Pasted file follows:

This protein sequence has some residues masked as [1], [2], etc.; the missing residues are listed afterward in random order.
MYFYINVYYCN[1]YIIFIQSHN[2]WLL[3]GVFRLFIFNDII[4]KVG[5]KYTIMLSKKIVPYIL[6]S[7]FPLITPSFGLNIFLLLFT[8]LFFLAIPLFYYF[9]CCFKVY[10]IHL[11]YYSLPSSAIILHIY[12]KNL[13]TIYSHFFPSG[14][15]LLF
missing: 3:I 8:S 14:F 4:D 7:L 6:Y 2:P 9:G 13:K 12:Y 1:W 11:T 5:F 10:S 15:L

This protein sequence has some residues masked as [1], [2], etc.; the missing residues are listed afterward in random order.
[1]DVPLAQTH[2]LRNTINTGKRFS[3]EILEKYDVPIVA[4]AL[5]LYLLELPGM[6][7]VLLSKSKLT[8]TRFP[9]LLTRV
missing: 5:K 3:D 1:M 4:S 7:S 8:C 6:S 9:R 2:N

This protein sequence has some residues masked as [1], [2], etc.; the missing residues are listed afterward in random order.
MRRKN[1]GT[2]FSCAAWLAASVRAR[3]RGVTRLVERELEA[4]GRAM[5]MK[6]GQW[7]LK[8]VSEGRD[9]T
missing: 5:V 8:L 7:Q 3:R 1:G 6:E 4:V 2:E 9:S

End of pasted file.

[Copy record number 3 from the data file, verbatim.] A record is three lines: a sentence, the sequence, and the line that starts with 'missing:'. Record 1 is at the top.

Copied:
This protein sequence has some residues masked as [1], [2], etc.; the missing residues are listed afterward in random order.
MRRKN[1]GT[2]FSCAAWLAASVRAR[3]RGVTRLVERELEA[4]GRAM[5]MK[6]GQW[7]LK[8]VSEGRD[9]T
missing: 5:V 8:L 7:Q 3:R 1:G 6:E 4:V 2:E 9:S